As a comparison, I took this photo recently from a layby on the B6341 just below a rocky hilltop called Corby Crags near Alnwick. You could imagine Bilbo Baggins and friends feeling at home in this tranquil countryside.
Nearby Alnwick Castle was the filming location for a number of the Hogwarts scenes in the Harry Potter films so this scenic corner of Northumberland has a lot to offer lovers of the modern fantasy genre.
Edlingham Castle itself is well worth a closer inspection.
This stone manor house dates from around 1250 and was extended and fortified over the centuries to defend against raids by Border Reivers. The castle was abandoned in the mid 1600s and much of the stone was removed for use in other buildings.
Most of what remains is the living quarters (known as the Solar House) and the foundations of the curtain walls, the kitchen block, the gatehouse and barbican.
Next door to the castle is the medieval church of St. John the Baptist where one of the castle’s early owners, William de Felton, lies buried. The church tower was also built in the style of a fort to defend the occupants from the constant Anglo-Scottish skirmishes which plagued these borderlands from 1300-1600s.
The railway viaduct behind the castle was built in the 1880s and it is likely that much of the stone used in its construction was ‘borrowed’ from the castle.
The Penshaw Monument near Sunderland was built in 1844 in memory of John Lambton, the first Earl of Durham and Governor General of Canada (1792-1840). A prominent landowner and mine owner, he was known as ‘Radical Jack’ for his support of the 1832 Reform Act which extended the right to vote to about one in five of the adult male population of England and Wales (women and poor people were still excluded, so not that Radical!). He also used his own money to support retired pitmen which boosted his popularity.
The monument is a grand folly, modelled on the 5th century BC Hephaestus Temple or Theseum in Athens, though a rather poor and scaled-down imitation of it. The money would have been better spent on his radical causes in my opinion but at least we can all enjoy the views from the monument which has been owned by the National Trust since 1939.
A wall plaque reads:
This stone was laid by Thomas, Earl of Zetland Grand Master of the Free and Accepted Masons of England assisted by the Brethren of the Provinces of Durham and Northumberland on the 28th August 1844 being the foundation stone of a memorial to the memory of John George Earl of Durham who after representing the County of Durham for fifteen years was raised to the peerage and subsequently held the offices of Lord Privy Seal, Ambassador Extraordinary and Minister at the Court of St. Petersburg and Governor-General of Canada. He died on the 28th July 1840 in the 49th year of his age. The monument will be erected by the private subscriptions of his fellow countrymen, admirers of his distinguished talents and exemplary private virtues.
The Lambton Worm
Penshaw Hill’s other claim to fame is its association with the Lambton Worm. According to the legend and Geordie folk song, Penshaw Hill was the lair of a dragon-like monster which terrorised the local villagers until it was killed by a character who was also called John Lambton. Here is an extract, if you can understand the local dialect:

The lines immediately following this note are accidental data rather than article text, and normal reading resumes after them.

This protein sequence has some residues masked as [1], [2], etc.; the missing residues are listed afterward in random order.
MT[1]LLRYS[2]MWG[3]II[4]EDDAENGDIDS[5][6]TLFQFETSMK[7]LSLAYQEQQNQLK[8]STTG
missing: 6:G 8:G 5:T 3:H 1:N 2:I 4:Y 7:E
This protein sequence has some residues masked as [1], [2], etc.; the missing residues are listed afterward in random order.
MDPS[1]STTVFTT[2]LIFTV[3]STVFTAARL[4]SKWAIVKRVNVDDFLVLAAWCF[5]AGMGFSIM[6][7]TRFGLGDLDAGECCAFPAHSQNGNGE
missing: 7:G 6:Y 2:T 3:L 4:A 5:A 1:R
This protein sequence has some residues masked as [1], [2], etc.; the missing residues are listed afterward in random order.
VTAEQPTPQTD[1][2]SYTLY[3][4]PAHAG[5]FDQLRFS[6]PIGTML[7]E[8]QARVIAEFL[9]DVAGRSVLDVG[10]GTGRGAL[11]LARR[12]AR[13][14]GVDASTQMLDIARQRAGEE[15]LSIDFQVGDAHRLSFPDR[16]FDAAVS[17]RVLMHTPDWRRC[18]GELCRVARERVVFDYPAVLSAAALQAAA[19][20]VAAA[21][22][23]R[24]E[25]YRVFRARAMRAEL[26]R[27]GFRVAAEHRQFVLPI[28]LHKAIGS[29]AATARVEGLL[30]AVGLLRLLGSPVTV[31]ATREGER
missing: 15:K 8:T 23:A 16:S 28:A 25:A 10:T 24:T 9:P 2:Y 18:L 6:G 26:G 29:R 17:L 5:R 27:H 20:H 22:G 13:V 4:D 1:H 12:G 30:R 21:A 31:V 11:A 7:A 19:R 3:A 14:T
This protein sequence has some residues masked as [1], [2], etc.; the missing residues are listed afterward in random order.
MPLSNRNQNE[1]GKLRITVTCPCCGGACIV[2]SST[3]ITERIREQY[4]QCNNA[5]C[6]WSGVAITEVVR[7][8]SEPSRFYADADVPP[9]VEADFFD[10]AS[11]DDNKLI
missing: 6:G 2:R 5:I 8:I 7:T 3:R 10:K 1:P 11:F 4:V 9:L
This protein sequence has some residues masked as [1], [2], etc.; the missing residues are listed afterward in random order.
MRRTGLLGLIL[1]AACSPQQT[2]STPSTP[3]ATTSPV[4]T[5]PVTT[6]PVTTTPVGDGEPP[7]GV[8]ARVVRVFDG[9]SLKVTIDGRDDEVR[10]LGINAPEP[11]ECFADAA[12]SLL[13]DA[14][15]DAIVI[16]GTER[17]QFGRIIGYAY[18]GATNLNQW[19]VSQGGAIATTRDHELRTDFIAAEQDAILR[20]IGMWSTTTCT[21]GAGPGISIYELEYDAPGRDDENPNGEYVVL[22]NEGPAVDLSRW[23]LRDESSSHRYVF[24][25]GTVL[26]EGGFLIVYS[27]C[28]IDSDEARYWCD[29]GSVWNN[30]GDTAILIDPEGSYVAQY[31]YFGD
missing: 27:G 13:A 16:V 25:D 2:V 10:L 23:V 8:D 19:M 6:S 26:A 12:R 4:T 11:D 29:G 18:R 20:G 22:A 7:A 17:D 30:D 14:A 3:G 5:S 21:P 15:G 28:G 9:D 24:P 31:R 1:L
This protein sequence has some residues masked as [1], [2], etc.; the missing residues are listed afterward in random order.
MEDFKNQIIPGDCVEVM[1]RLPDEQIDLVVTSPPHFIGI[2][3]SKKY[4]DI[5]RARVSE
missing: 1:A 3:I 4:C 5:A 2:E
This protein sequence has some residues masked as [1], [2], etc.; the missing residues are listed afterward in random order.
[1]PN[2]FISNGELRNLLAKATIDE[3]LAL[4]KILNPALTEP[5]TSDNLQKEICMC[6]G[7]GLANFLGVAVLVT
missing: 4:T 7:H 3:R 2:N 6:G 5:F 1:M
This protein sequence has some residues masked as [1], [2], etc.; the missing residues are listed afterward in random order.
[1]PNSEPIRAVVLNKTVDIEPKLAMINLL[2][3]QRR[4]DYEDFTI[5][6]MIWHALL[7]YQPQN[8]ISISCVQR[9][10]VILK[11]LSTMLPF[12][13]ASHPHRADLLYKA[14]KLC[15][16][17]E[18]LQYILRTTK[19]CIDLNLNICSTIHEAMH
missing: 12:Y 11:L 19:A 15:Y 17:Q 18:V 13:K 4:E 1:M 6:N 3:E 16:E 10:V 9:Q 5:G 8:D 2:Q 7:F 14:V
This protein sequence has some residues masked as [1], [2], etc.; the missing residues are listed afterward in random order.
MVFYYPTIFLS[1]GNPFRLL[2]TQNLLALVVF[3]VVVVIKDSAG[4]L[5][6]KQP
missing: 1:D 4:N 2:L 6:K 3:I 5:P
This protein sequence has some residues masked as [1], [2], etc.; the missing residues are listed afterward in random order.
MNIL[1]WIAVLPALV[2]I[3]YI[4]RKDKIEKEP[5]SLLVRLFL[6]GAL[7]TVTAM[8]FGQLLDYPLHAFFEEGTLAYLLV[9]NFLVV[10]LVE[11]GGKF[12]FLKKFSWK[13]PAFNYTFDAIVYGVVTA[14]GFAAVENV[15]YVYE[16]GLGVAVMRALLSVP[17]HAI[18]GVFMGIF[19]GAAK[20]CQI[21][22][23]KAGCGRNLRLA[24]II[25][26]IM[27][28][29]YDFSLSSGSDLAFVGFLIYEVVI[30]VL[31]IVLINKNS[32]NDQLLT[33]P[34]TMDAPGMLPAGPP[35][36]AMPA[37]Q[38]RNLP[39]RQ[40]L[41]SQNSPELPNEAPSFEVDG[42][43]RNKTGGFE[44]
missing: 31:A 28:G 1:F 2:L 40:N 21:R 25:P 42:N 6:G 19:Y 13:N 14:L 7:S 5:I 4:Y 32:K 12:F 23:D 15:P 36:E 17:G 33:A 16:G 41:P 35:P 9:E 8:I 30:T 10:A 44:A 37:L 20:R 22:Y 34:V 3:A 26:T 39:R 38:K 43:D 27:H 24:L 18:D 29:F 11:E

This feorful worm would often feed On caalves an’ lambs an’ sheep, An’ swally little bairns alive When they laid doon te sleep. An when he’d eaten aall he cud An’ he had had he’s fill, He craaled away an’ lapped he’s tail Ten times roond Pensha Hill.
Duddo Stone Circle, also known as Duddo Five Stones, is a 4,000 year old stone circle in North Northumberland, close to the Scottish Border.
There are known to be over 1250 prehistoric stone circles littering the countryside in the British Isles. Along with standing stones, henges, dolmens and cup-marks these mysterious relics from past civilisations are enshrouded in legend and myth. Stone circles began appearing around 3000BC and they range in size from spectacular rings such as Stonehenge to this rather modest example at Duddo.
The information board at the site reads as follows:
Duddo represents an exceptionally clear example of the relationship between a stone circle and its setting. The circle visible today is incomplete. Sometime before 1852 two stones were lost from the north-west quadrant, leaving only five stones remaining. Of these, the most north-easterly stone fell sometime during the 19th century and was pulled to the north to admit ploughing across the interior of the circle. It was re-erected around 1903.
Prior to that date the circle was known as Four Stones.
Radiocarbon dating suggests that the stones were erected around 2000BC and ancient cremated human remains have been found in a pit at the centre of the circle.
On this exposed hilltop the stones have felt the effects of 4,000 years of wind and rain erosion scoring deep cuts and scars in the soft sandstone and at least one of the rocks appears to bear man-made cup-markings whose symbolism is unknown.
The stones vary in height from 1.5m to 2.3m and are arranged in a rough circle with a diameter of about 10m.
Various nicknames have been given to the stones such as ‘Singing Stones’, perhaps due to the sound made by wind passing over their surface. Also ‘The Seven Turnip Pickers’ which could be a reference to the tale that seven farm labourers were turned into stone by God as punishment for working here on the Sabbath.
From some angles they resemble clenched fists or a set of receding teeth.
How to Get to Duddo Stone Circle
The location is marked on this map. There is space for a few cars on the grass verge at the point marked. Be sure not to block the farmer’s access.
The walking distance from the parking to the stone circle and back is under 1.5 miles (2.3km). Allow an hour for the round trip.
In a corner of the tranquil Protestant Cemetery in Macau lies the grave of Robert Morrison, recognised as the first Protestant missionary to China. He translated the Bible into Chinese and compiled and published an Chinese/English dictionary.
I visited the graveyard in 2015 and took this photo of his tombstone. The lighting was poor but you might just be able to make out that he was born in Morpeth in Northumberland on January 5th 1782.